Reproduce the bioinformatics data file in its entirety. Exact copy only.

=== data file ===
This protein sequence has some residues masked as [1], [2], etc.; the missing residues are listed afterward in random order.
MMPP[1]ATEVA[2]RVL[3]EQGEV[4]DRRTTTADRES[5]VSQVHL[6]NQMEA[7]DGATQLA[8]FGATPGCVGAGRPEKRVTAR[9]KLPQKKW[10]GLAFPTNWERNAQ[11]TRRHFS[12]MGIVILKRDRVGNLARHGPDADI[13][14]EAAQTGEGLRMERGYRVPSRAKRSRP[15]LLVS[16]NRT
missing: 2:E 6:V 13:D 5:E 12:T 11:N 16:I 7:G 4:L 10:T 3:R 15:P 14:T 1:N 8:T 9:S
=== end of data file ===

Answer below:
This protein sequence has some residues masked as [1], [2], etc.; the missing residues are listed afterward in random order.
MMPP[1]ATEVA[2]RVL[3]EQGEV[4]DRRTTTADRES[5]VSQVHL[6]NQMEA[7]DGATQLA[8]FGATPGCVGAGRPEKRVTAR[9]KLPQKKW[10]GLAFPTNWERNAQ[11]TRRHFS[12]MGIVILKRDRVGNLARHGPDADI[13][14]EAAQTGEGLRMERGYRVPSRAKRSRP[15]LLVS[16]NRT
missing: 2:E 6:V 13:D 5:E 12:T 11:N 16:I 7:G 4:L 10:T 3:R 15:P 14:T 1:N 8:T 9:S